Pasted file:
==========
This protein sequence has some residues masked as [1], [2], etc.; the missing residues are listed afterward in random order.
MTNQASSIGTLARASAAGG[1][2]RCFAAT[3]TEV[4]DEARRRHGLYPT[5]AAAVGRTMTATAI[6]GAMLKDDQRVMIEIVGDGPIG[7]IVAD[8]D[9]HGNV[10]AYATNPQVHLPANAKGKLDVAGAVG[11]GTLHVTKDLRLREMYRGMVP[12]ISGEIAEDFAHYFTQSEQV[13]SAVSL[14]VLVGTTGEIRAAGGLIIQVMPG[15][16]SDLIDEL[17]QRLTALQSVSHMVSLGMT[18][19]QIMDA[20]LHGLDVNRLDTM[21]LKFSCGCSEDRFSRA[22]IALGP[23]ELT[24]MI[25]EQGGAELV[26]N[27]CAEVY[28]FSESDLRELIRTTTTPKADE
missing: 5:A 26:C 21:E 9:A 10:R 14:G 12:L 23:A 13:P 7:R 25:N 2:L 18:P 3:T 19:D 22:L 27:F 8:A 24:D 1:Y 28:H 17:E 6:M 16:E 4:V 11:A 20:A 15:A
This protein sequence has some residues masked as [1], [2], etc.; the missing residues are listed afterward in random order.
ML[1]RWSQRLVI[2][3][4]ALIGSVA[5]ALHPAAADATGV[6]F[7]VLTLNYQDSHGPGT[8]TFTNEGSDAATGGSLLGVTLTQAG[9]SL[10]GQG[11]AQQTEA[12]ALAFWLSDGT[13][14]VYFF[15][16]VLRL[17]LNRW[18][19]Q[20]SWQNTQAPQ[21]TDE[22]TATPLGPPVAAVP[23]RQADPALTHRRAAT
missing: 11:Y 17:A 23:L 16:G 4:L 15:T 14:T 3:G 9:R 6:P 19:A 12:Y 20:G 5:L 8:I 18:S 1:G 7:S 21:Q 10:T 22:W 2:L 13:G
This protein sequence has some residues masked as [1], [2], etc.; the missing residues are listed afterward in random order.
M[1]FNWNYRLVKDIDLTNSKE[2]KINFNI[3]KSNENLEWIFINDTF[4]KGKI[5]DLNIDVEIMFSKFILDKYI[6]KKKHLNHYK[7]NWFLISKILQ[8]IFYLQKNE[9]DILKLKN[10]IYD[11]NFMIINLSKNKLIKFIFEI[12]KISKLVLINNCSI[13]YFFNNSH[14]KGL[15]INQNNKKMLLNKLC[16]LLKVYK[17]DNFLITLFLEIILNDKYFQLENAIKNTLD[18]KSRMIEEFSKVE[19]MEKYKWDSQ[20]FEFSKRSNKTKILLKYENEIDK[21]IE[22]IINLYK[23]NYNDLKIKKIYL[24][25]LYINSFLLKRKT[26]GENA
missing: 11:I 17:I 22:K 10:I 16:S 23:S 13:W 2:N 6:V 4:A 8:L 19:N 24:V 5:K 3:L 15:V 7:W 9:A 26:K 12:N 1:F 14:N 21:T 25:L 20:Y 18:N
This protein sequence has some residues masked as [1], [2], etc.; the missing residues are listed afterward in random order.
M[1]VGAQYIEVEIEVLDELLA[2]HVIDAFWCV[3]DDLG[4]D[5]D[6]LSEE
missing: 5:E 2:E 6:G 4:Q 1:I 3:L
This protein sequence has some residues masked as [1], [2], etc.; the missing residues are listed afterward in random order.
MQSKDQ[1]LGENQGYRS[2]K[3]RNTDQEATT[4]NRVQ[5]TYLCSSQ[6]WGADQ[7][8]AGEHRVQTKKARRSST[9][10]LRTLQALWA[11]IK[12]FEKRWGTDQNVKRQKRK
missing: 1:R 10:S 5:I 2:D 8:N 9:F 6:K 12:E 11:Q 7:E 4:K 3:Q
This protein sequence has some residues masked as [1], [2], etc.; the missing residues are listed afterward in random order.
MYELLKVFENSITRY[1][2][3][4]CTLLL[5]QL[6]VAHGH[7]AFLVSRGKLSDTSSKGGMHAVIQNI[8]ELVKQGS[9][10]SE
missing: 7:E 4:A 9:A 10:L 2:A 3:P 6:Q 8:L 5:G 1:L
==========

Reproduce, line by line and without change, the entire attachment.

This protein sequence has some residues masked as [1], [2], etc.; the missing residues are listed afterward in random order.
MTNQASSIGTLARASAAGG[1][2]RCFAAT[3]TEV[4]DEARRRHGLYPT[5]AAAVGRTMTATAI[6]GAMLKDDQRVMIEIVGDGPIG[7]IVAD[8]D[9]HGNV[10]AYATNPQVHLPANAKGKLDVAGAVG[11]GTLHVTKDLRLREMYRGMVP[12]ISGEIAEDFAHYFTQSEQV[13]SAVSL[14]VLVGTTGEIRAAGGLIIQVMPG[15][16]SDLIDEL[17]QRLTALQSVSHMVSLGMT[18][19]QIMDA[20]LHGLDVNRLDTM[21]LKFSCGCSEDRFSRA[22]IALGP[23]ELT[24]MI[25]EQGGAELV[26]N[27]CAEVY[28]FSESDLRELIRTTTTPKADE
missing: 5:A 26:C 21:E 9:A 10:R 14:G 12:L 23:A 13:P 7:R 25:N 2:L 18:P 3:T 19:D 22:L 27:F 8:A 24:D 1:Y 28:H 17:E 6:M 16:E 4:V 11:A 20:A 15:A
This protein sequence has some residues masked as [1], [2], etc.; the missing residues are listed afterward in random order.
ML[1]RWSQRLVI[2][3][4]ALIGSVA[5]ALHPAAADATGV[6]F[7]VLTLNYQDSHGPGT[8]TFTNEGSDAATGGSLLGVTLTQAG[9]SL[10]GQG[11]AQQTEA[12]ALAFWLSDGT[13][14]VYFF[15][16]VLRL[17]LNRW[18][19]Q[20]SWQNTQAPQ[21]TDE[22]TATPLGPPVAAVP[23]RQADPALTHRRAAT
missing: 11:Y 17:A 23:L 16:G 4:L 15:T 14:T 3:G 9:R 6:P 19:A 12:Y 20:G 5:L 8:I 18:S 1:G 7:S 21:Q 10:T 22:W 2:L 13:G
This protein sequence has some residues masked as [1], [2], etc.; the missing residues are listed afterward in random order.
M[1]FNWNYRLVKDIDLTNSKE[2]KINFNI[3]KSNENLEWIFINDTF[4]KGKI[5]DLNIDVEIMFSKFILDKYI[6]KKKHLNHYK[7]NWFLISKILQ[8]IFYLQKNE[9]DILKLKN[10]IYD[11]NFMIINLSKNKLIKFIFEI[12]KISKLVLINNCSI[13]YFFNNSH[14]KGL[15]INQNNKKMLLNKLC[16]LLKVYK[17]DNFLITLFLEIILNDKYFQLENAIKNTLD[18]KSRMIEEFSKVE[19]MEKYKWDSQ[20]FEFSKRSNKTKILLKYENEIDK[21]IE[22]IINLYK[23]NYNDLKIKKIYL[24][25]LYINSFLLKRKT[26]GENA
missing: 11:I 17:I 22:K 10:I 16:S 23:S 13:W 2:N 6:V 4:A 8:L 19:N 24:V 5:K 3:L 15:V 7:W 9:A 26:K 12:N 1:F 14:N 21:T 25:L 20:Y 18:N
This protein sequence has some residues masked as [1], [2], etc.; the missing residues are listed afterward in random order.
M[1]VGAQYIEVEIEVLDELLA[2]HVIDAFWCV[3]DDLG[4]D[5]D[6]LSEE
missing: 5:E 2:E 6:G 4:Q 1:I 3:L
This protein sequence has some residues masked as [1], [2], etc.; the missing residues are listed afterward in random order.
MQSKDQ[1]LGENQGYRS[2]K[3]RNTDQEATT[4]NRVQ[5]TYLCSSQ[6]WGADQ[7][8]AGEHRVQTKKARRSST[9][10]LRTLQALWA[11]IK[12]FEKRWGTDQNVKRQKRK
missing: 1:R 10:S 5:I 2:D 8:N 9:F 6:K 12:E 11:Q 7:E 4:K 3:Q
This protein sequence has some residues masked as [1], [2], etc.; the missing residues are listed afterward in random order.
MYELLKVFENSITRY[1][2][3][4]CTLLL[5]QL[6]VAHGH[7]AFLVSRGKLSDTSSKGGMHAVIQNI[8]ELVKQGS[9][10]SE
missing: 7:E 4:A 9:A 10:L 2:A 3:P 6:Q 8:L 5:G 1:L